Hey there! This is TOP episode 44: The Third Conditional

My name’s Ola and I am an English teacher. My goal is to help you start speaking English with confidence and get rid of speaking barriers. It’s time you started speaking English fearlessly! Go to my website for full transcripts and worksheets to each episode. Happy learning! 

Hello, welcome to today’s episode. Thank you so very much for tuning in! I appreciate your time, and that is why we’re going to jump in right away. First, we’ll figure out whether the third conditional is difficult, then we’ll look at how it works, what is the structure, and when to use it in real-life situations.

I assume you’re here because you want to start speaking English with confidence. Just a quick reminder here, you’ll get there faster if you repeat the sentences out loud. Speak to yourself, hear your own voice, get used to it and feel more confident. Practice grammar at the same time! This is just making the most of your time here. Don’t forget to check yourself. Do one grammar exercise on the third conditional. It’s available at teacherola.com/44. Teacherola.com/44. 

In the show notes to this episode you’ll find links to other episodes on conditionals. We have zero, the first and the second one. In a few weeks, you can expect an episode on mixed conditionals. So stay tuned. 

And now, the one and only: third conditional. Your favourite, huh? If you think the third conditional is difficult, what can I say? You’re right. Sorry to say, but yeah, it is tricky. Still, you need it. In order to express your thought, you need tools. Grammar tools. Let’s begin, shall we?

Ok, so with conditional sentences we have two parts, two clauses. We have a condition and a result. The conditional clause, and the main clause, result clause. 

If I hadn’t eaten too much popcorn, I wouldn’t have gone to bed early.

Do you see my regret? The third conditional is sometimes referred to as unreal past conditional or past hypothetical conditional. None of it happened. I’m just trying to imagine a different past, alternative past. I’m looking back, and what do I see? Did I eat too much popcorn? Yes, I did. Did I have to go to bed early? Yes, I did, I felt terrible, I wanted to fall asleep. And now, I’m imagining what if things went different? All I’m doing is useless and counterproductive, it’s not gonna help, nobody can change the past. Nevertheless, I’m wondering, what if? What if I hadn’t eaten so much popcorn? The first part did not happen, and the result clause as well. I did go to bed early. But what would have happened if I hadn’t eaten too much? Well, I wouldn’t have gone to bed early.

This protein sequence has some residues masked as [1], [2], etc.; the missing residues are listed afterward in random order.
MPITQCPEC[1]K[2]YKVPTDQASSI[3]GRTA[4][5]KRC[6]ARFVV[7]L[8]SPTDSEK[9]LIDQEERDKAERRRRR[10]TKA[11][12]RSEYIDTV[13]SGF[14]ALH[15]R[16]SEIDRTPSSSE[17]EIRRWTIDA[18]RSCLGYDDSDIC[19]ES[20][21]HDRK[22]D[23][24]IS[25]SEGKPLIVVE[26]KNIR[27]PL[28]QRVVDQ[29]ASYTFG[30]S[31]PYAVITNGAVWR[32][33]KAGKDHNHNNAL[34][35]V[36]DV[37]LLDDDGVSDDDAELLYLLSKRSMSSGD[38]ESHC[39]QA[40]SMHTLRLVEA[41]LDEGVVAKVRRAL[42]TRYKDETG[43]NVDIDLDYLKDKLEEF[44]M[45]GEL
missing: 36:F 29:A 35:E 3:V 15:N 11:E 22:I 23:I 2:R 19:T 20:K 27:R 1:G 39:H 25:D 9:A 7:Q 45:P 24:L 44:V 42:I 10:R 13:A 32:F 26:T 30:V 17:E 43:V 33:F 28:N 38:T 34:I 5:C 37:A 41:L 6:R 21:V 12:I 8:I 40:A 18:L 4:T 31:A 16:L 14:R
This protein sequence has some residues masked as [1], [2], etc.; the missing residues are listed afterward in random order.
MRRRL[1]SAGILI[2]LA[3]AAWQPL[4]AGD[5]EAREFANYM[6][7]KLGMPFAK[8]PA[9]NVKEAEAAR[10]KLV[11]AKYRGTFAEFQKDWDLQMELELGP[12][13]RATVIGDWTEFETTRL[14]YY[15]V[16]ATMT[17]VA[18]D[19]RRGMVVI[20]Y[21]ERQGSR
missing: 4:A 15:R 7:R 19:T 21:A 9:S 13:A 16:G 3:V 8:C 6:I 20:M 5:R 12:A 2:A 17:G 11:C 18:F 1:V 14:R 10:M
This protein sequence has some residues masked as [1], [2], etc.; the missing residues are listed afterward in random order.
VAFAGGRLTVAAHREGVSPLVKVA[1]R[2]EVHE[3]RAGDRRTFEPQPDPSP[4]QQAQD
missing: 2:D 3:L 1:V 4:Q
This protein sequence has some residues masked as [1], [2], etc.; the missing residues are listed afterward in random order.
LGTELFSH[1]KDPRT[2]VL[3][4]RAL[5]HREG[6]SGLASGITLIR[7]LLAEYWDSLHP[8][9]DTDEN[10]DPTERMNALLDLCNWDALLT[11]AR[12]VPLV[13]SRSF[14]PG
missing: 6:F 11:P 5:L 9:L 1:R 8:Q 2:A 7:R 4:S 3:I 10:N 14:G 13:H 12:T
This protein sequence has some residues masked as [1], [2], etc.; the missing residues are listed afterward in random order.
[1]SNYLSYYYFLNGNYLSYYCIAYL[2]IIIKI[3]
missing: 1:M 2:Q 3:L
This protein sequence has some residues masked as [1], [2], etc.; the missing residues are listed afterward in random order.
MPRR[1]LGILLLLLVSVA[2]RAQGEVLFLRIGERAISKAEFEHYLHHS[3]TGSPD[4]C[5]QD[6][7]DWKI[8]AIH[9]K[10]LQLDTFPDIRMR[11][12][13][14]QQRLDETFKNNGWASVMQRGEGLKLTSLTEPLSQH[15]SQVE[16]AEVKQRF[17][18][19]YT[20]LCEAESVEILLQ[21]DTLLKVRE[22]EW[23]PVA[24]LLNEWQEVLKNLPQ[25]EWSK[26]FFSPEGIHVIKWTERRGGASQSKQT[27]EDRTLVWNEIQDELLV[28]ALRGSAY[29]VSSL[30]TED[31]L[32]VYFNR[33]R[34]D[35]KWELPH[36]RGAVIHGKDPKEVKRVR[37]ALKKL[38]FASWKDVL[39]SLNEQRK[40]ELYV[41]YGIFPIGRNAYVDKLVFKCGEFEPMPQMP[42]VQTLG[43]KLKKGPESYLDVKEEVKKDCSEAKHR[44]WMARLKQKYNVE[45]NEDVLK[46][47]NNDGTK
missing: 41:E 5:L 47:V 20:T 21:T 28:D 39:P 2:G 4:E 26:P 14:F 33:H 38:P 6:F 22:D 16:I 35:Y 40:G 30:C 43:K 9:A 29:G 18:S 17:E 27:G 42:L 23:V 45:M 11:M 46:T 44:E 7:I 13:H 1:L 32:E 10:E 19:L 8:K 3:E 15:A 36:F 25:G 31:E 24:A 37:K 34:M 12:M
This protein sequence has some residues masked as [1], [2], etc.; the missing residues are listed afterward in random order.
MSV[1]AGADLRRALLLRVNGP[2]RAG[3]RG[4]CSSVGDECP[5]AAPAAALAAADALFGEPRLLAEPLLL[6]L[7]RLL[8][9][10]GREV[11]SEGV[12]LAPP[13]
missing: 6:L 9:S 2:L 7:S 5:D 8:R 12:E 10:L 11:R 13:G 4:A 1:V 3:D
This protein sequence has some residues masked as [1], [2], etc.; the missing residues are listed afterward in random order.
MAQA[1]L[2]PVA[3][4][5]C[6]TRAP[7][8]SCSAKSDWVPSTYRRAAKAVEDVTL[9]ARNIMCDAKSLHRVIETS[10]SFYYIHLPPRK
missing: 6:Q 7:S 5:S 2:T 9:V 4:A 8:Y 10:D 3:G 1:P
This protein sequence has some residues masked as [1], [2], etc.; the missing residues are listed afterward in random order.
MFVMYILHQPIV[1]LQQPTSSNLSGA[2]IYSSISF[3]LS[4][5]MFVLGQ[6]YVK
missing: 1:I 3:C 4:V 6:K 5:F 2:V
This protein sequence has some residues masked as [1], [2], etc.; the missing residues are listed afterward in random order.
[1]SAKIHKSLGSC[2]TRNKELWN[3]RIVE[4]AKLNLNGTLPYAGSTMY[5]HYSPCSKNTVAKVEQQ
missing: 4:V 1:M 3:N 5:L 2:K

OK, so, how is it organised? The structure of the third conditional goes like this:

If + past perfect, would have + past participle (that is verb III)

Let me repeat:

If + past perfect, would have + past participle (that is verb III)

Past perfect is had + verb III. For example had done, had gone, had been.

So again:

If I hadn’t eaten too much popcorn, 

So that was past perfect ‘hadn’t eaten’, comma,

I wouldn’t have gone to bed so early.

Would or wouldn’t, have, and the third form of the verb ‘go’, ‘gone’.

I wouldn’t have gone to bed so early.

Your turn. Listen and repeat:

If I hadn’t eaten too much popcorn, I wouldn’t have gone to bed so early.

If I hadn’t seen that film, I wouldn’t have recommended it to you.

If you hadn’t reminded me, I would have forgotten about Ana’s birthday.

If I hadn’t been so tired, I would have watched another episode of this new show.

Now. Can we use different modal verbs in the result clause? Yes, we can. We can replace would have with might have or could have. Let’s practice repeating out loud. First three sentences with ‘might’